Book Review: The Space Between Worlds

A beautifully written character driven story about place, belonging, and inequality that left me yearning for more. I can’t express how much I truly just fell into this novel, like sinking into a warm comfortable bed and never wanting to leave it.

Click Here For Goodreads Synopsis: An outsider who can travel between worlds discovers a secret that threatens her new home and her fragile place in it, in a stunning sci-fi debut that’s both a cross-dimensional adventure and a powerful examination of identity, privilege, and belonging. Multiverse travel is finally possible, but there’s just one catch: No one can visit a world where their counterpart is still alive. Enter Cara, whose parallel selves happen to be exceptionally good at dying—from disease, turf wars, or vendettas they couldn’t outrun. Cara’s life has been cut short on 372 worlds in total. On this Earth, however, Cara has survived. Identified as an outlier and therefore a perfect candidate for multiverse travel, Cara is plucked from the dirt of the wastelands. Now she has a nice apartment on the lower levels of the wealthy and walled-off Wiley City. She works—and shamelessly flirts—with her enticing yet aloof handler, Dell, as the two women collect off-world data for the Eldridge Institute. She even occasionally leaves the city to visit her family in the wastes, though she struggles to feel at home in either place. So long as she can keep her head down and avoid trouble, Cara is on a sure path to citizenship and security. But trouble finds Cara when one of her eight remaining doppelgängers dies under mysterious circumstances, plunging her into a new world with an old secret. What she discovers will connect her past and her future in ways she could have never imagined—and reveal her own role in a plot that endangers not just her world, but the entire multiverse.

The Space Between Worlds was a last minute addition to my TBR in 2020. I was looking for some additional books on NetGalley and came across it. The cover looked really cool and the synopsis even more so, but I couldn’t remember seeing a review of it from any of my blogger friends. So I put in the request and thankfully it was approved. Because OMG I loved it!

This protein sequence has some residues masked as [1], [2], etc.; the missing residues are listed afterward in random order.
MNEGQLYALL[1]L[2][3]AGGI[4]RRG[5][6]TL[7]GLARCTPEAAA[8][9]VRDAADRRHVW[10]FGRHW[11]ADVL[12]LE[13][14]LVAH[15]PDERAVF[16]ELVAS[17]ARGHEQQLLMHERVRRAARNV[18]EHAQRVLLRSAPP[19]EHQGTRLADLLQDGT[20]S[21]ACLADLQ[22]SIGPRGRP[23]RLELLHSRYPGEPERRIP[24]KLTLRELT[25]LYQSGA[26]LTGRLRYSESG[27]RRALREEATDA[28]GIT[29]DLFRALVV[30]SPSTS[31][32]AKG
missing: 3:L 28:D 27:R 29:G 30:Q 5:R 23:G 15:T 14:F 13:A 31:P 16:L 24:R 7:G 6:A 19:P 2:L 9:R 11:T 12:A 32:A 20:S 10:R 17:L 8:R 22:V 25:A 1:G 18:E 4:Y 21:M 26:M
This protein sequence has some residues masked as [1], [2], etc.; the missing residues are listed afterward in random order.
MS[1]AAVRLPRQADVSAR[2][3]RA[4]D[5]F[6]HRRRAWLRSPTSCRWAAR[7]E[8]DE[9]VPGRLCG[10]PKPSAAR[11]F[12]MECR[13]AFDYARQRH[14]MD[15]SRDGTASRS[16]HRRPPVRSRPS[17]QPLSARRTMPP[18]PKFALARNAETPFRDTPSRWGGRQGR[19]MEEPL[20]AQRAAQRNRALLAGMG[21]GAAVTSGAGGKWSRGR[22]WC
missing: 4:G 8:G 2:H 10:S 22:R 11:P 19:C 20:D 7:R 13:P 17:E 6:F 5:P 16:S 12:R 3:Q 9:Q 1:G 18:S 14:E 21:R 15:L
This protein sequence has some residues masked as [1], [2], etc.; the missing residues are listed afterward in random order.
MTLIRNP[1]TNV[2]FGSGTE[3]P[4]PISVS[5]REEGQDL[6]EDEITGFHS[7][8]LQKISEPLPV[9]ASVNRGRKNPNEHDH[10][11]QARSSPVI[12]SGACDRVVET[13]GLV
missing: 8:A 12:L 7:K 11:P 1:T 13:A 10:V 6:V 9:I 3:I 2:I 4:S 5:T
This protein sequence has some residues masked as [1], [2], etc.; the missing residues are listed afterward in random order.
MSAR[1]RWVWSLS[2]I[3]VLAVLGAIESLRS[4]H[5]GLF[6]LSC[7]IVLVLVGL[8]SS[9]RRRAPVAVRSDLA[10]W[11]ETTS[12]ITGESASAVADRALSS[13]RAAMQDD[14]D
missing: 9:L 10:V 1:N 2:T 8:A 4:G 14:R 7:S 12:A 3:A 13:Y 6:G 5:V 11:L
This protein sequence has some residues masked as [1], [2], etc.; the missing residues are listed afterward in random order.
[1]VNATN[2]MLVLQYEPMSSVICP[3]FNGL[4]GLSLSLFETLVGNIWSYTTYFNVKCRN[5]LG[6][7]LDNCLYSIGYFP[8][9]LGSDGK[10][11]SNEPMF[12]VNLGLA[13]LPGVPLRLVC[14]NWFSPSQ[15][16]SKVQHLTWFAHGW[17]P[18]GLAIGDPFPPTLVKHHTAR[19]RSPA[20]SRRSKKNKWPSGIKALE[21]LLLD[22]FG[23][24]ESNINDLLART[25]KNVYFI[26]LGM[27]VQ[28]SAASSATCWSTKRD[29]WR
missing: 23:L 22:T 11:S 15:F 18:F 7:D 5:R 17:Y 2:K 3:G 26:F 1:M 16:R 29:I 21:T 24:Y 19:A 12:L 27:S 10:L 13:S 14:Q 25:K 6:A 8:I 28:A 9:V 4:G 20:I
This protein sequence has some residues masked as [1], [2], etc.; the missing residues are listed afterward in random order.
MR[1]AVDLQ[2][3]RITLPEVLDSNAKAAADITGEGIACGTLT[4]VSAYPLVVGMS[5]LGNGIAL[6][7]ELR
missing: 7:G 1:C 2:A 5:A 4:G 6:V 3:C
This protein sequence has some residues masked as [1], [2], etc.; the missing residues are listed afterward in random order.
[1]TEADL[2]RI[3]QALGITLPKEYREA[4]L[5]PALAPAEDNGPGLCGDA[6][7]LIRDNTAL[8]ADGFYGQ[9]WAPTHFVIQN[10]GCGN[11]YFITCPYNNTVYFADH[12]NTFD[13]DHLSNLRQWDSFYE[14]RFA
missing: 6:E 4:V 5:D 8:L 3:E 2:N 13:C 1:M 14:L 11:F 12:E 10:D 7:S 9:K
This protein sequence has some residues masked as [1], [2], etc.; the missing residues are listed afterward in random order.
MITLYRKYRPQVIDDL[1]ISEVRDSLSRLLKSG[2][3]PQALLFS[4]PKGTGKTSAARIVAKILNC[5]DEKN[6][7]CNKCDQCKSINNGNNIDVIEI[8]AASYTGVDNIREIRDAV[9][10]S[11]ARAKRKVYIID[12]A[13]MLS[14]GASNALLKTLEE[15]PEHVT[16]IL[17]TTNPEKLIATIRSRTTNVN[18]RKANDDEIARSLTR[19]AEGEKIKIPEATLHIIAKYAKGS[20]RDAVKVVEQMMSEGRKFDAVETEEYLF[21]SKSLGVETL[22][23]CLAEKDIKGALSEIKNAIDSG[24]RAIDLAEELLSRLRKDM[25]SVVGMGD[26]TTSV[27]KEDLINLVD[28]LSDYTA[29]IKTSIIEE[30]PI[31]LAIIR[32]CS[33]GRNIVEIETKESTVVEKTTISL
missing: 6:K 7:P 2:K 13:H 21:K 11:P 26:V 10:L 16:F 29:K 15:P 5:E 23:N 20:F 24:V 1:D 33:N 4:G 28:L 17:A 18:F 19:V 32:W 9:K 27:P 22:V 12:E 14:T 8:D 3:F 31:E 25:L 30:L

What I said above about it feeling like falling into a warm comfortable bed and me never wanting to leave it…that’s true. Each time I sat down to read I didn’t want to stop, and only did so because I needed to sleep or had to do something else I could no longer put off. Part of this was how drawn into the story I was, and part of it was the author’s prose. Really those two things are so intertwined you can’t separate them without diminishing the whole.

“Of the 380 Earths with which we can resonate, I’m dead in 372.”

First, the story. Read the synopsis above and you’ll get an idea of it. At it’s heart is multiverse travel and all the trials and travails that come with it. The important issue you learn very early on is you can only travel to another earth if you are no longer alive on that earth. Otherwise…well…bad things happen. But that doesn’t keep you from interacting with other people on that other Earth you may know on your home Earth. I’d say the first 20 percent or so of the book was set-up for everything else. It set the tone and pace for all that comes later and lulls you into wondering where the story is going and then…well, then PLOT TWIST and things change and all is not as it seems and everything begins to fall into place as the narrative marches forward. This transition was so well done. I was like “whoa…what just happened” and had to reread it a couple times. The remaining 80 percent of the novel was just so well crafted with one minor climax and plot twist after another, ever moving you to the story’s conclusion.